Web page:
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ASUS ZenFone AR review (ZS571KL); the smartphone that plays with your reality
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ASUS ZenFone AR review (ZS571KL); the smartphone that plays with your reality

by July 28, 2017

+ Very comprehensive package
+ Burnished leather is a great finish, offering a great feel in hand and extra grip; protruding metal block makes for a nice contrast to the leather
+ 8GB RAM!
+ Strong performance in all benchmarks
+ Stays cool during gaming and also benchmarks
+ Fast charging is supported
+ Fingerprint sensor is fast, but will require a press to wake up the device first
+ ZenUI 3.0 is intuitive and has seen a lot of upgrades over time, with a promising future of even more enhancements later
+ Great camera performance; easy-to-use camera with a lot of advanced features
+ Audio output is customizable, even for the loudspeaker and Bluetooth devices
+ AptX support promises better audio quality with supported devices
+ DTS Headphone:X will offer a better experience watching movies, simulating surround audio through stereo headsets
+ Support for both Google Daydream VR and Tango AR standards


- 2.5D curved glass is missing for some reason
- Poor battery life
- Flexible SIM tray is annoying to insert
- AR and VR content heats up the device considerably, limiting the duration you can enjoy your jaunt out of reality with throttling
- Always-on Panel feature could use some polishing to make it relevant
- Very pricey

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The ASUS ZenFone AR is the only device in the world right now to support both Daydream VR and Tango AR, but how important are these features to you will determine if you will consider it as your next smartphone.

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ASUS ZenFone AR review (ZS571KL); the smartphone that plays with your reality 28

In the world of technology, the worst thing that can happen for us as consumers is stagnation. Iterative upgrades year over year, promising small worthless increases each time. But that’s just the way things work. At the rate smartphones are launched, manufacturers are hard pressed to even design a unique device, much less throw in mind blowing innovations. With that said, we have here the ASUS ZenFone AR, the first smartphone to support both Google Daydream VR AND Tango AR, while also holding the title of being the first smartphone to feature 8GB RAM. Being first is nice and all, but is it good at what it does? Let’s take a look.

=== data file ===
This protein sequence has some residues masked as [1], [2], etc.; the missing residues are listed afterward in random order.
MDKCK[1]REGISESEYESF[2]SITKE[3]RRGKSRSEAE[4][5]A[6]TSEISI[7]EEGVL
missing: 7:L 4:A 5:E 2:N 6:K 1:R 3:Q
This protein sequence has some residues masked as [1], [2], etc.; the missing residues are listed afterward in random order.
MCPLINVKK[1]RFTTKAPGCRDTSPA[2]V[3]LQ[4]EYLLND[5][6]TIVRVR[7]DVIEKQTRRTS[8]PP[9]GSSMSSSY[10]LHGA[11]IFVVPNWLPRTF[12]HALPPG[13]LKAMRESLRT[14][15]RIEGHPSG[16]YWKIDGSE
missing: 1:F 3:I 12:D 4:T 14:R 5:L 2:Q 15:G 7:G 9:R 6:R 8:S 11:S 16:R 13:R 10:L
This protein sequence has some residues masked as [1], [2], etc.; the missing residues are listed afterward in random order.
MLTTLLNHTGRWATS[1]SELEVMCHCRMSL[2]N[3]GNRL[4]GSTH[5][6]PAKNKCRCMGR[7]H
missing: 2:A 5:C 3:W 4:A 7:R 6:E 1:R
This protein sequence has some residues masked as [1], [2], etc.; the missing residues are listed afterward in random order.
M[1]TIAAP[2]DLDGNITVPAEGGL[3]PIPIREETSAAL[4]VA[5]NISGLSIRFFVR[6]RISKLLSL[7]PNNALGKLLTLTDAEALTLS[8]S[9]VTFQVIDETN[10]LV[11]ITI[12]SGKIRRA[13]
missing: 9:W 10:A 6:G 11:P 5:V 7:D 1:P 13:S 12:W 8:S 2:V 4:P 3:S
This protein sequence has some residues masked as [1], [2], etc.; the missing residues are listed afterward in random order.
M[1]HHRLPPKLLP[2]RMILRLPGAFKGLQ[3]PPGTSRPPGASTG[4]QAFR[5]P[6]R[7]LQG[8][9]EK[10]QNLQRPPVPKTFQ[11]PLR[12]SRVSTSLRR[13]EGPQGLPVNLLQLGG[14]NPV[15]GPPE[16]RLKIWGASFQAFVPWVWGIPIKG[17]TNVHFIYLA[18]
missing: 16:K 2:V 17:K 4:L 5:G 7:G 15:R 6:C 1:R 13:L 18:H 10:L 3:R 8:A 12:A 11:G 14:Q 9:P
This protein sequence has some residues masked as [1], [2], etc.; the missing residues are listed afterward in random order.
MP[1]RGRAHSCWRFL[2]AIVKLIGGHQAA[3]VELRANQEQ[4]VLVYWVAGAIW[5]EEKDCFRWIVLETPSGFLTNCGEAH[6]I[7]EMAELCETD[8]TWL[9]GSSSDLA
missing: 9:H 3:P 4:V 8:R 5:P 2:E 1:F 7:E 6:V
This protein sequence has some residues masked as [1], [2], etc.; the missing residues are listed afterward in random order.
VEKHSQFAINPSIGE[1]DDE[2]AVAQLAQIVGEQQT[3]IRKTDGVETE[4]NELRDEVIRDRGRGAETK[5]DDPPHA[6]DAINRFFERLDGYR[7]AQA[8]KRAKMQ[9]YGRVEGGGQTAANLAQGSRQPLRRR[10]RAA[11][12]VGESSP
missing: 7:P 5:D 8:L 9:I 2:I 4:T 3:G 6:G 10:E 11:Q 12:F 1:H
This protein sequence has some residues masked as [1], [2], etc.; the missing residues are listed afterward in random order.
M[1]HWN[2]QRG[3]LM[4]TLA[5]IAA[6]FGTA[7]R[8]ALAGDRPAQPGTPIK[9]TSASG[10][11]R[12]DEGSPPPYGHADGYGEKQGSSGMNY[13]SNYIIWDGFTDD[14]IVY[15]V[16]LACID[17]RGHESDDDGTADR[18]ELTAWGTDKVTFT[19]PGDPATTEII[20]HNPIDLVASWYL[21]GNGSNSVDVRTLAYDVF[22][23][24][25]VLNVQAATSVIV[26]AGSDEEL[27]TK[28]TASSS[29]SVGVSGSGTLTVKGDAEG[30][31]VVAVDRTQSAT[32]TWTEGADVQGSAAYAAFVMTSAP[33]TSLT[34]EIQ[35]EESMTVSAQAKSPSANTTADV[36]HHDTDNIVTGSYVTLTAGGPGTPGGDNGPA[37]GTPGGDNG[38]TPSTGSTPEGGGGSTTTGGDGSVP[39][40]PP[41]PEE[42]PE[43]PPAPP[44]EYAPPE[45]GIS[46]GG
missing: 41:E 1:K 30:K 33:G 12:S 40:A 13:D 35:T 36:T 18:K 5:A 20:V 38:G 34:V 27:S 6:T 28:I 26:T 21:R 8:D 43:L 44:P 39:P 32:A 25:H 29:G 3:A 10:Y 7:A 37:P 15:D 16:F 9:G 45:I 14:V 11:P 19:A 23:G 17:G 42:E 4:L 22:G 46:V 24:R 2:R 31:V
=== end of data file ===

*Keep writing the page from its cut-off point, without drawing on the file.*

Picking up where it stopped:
The ASUS ZenFone AR definitely comes with a lot of stuff, as you can see for yourself in the video. It comes with the standard set of accessories, including a QuickCharge 3.0 (18W) charger, USB Type-C cable, some protection in the form of a clear plastic case and a tempered glass screen protector and also a pair of ASUS ZenEar S IEMs with support for Hi-Res audio. Much less standard is the inclusion of VR glasses right in the top half of the packaging. A great way of ensuring that you get to use VR functionality right out of the box. An exclusive package is also available, which at the time of writing will not be marketed in Malaysia.


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The ASUS ZenFone AR is the second smartphone from ASUS to feature a fingerprint sensor that doubles as the home button. The first was the ASUS ZenFone 3 Ultra, which was rather difficult to manage with its 6.8″ display. The ASUS ZenFone AR is decidedly smaller with a 5.7″ display, making the front fingerprint sensor a lot easier to reach and tap on. Two backlit capacitive buttons flank the home button. A glaring omission here is 2.5D curved glass. The last time I handled a device without a 2.5D curved glass panel was when I owned my trusty old ASUS Padfone S. That was some two years back, and this is now 2017. Thankfully the bezels are minimal, which makes the missing 2.5D curvature at the edges a little more bearable.